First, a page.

Jacob was humiliated. How could his imperious friend and student baptize him against his reservations and wishes? He had reduced him to a mere pawn in his power game with the Brabantian nobles and the Church. This baptism would cause endless troubles to his already precarious existence.
The records of the Confraternity of Our Lady show that at their annual Christmas meeting of 1496 Magister Philip van Sint Jans, formerly a Jew, was admitted as a full member. Jacob gave an acceptance lecture on Plato’s Phaedo, carefully cleansed of any content that could be construed as being offensive to the Church. He said laughing to Jeroen, “I might yet learn how to teach a superficial, bland course on the history of Greek philosophy. How similar Socrates’ times were to ours. Everything was changing rapidly, thinking, religion, and the life of the polis. But I will take care not to remind my well-fed listeners of that.” Amazed by Jacob’s erudition the Confraternity asked him to give a series of monthly lectures on the philosophy of Plato and his time.
Jeroen was relieved. He could not comprehend the demeaning effect this forced conversion had on Jacob. In his, admittedly naive view, Maximilian had done well: with one simple sweep of his imperial hand he had removed all the obstacles in Jacob’s way. Jeroen had been brought up as a Christian. Religious abstractions were not his preoccupation. He said to Jacob, “Sometimes I use my inherited Christian symbols to express my thinking, at other times to hide a deeper, possibly heretic meaning from the unwary. But my conscience doesn’t bother me, when I do that.” Jacob looked at him thoughtfully and said, “Would you become a Jew?” Jeroen was puzzled. “Why should I? I see no reason or advantage in becoming a Jew. You could teach me Hebrew, but would that make me a Jew?” “No,” said Jacob with an edge in his voice.” But your grandmother would make you one. You have no idea, what troubles with her conscience she had to cope with, or I for that matter. By any measure I am an irreligious Jew, I have not taken part in a Jewish service for fifty years, but my conscience still bothers me.” Jacob shook his head and continued darkly, “I have not been able to unravel this conundrum. I don’t know how to free myself from this ancient bond, even if I wanted to. Like your Adam I am tied to the fearsome Old-Testament God with a thin chain, while you Gentiles are promised to fly straight to heaven.” Jeroen suggested kindly, “Maybe your problems are connected with your impeccable dislike of the Church. I also hate the Church, but does that mean I am not a Christian?” “No,” said Jacob sadly. “The Church is not the reason for my problems with myself. They lie deeper. But my practical troubles have only just begun. The Church is vindictive and pursues its goals in secrecy. They wouldn’t face off with Maximilian over such a small matter, but they will haunt me, and maybe even you, the friend of a convert.”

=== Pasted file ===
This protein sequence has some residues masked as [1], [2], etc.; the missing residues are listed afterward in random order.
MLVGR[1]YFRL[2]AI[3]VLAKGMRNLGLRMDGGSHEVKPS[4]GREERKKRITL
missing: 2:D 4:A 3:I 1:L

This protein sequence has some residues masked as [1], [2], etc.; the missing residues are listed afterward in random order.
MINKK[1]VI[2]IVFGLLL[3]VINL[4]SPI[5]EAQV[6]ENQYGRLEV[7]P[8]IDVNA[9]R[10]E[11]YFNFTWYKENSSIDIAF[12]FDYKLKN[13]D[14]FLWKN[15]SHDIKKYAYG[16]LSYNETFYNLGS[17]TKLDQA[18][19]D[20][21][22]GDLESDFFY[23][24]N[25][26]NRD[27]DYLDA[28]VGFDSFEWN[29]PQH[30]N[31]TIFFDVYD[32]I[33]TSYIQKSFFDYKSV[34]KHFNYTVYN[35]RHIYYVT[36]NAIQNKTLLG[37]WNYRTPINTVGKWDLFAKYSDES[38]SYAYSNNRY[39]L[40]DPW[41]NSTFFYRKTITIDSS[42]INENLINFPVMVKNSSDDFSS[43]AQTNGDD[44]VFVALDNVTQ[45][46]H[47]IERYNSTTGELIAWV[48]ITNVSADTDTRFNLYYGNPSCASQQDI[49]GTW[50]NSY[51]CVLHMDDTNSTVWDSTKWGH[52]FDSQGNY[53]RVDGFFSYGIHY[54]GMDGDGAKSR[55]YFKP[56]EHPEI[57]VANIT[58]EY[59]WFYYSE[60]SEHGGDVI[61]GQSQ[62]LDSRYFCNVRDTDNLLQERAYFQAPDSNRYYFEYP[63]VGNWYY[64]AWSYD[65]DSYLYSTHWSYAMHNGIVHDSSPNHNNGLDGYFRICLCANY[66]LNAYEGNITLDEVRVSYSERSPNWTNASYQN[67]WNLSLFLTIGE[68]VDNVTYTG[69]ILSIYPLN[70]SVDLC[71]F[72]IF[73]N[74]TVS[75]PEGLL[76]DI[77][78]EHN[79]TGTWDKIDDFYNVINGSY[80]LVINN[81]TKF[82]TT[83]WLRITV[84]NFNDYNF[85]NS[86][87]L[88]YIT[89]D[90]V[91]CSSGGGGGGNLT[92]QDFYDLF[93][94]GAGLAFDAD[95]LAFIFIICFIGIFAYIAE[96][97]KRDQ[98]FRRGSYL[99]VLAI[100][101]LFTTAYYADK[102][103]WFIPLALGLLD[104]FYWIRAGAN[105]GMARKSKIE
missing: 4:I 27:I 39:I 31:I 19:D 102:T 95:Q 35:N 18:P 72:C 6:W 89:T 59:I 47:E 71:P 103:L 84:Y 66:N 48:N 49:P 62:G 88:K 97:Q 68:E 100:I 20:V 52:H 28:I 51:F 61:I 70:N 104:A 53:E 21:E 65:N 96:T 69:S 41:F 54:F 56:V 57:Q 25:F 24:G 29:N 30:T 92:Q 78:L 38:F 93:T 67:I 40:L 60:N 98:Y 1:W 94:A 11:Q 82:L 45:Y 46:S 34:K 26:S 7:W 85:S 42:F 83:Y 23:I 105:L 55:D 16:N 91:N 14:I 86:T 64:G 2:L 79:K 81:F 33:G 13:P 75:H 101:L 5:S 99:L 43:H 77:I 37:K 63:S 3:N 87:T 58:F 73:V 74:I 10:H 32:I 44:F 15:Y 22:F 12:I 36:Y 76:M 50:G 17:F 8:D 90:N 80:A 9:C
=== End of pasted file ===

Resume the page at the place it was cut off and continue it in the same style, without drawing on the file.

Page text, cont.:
The first person to get to feel the displeasure of the Cologne Archbishop was deacon Ghjisbert den Bije. He was quietly transferred to a parish in Limburg closer to Cologne.
It was customary to present a gift to the Confraternity on the occasion of one’s election as a member, and such gifts were carefully recorded in the expense reports of the fraternity. An existing altar carved by Adrian van Wesel lacked two leaves. Jeroen set to work to commemorate Jacob’s initiation. Appropriately the altar was dedicated to the two St. Johns. In 1494 Jeroen had painted a St. John the Baptist in the Desert for a customer who had rejected the painting. The Baptist was too well-fed and comfortable. Bosch overprinted the donor with a large black thistle and used it as one of the two leaves. The painting shows the grandfatherly Baptist reclining on a rock in an open landscape contemplating a lamb in the foreground. With one hand he points at this representation of Christ.
St. John the Evangelist on Patmos, 1496, Berlin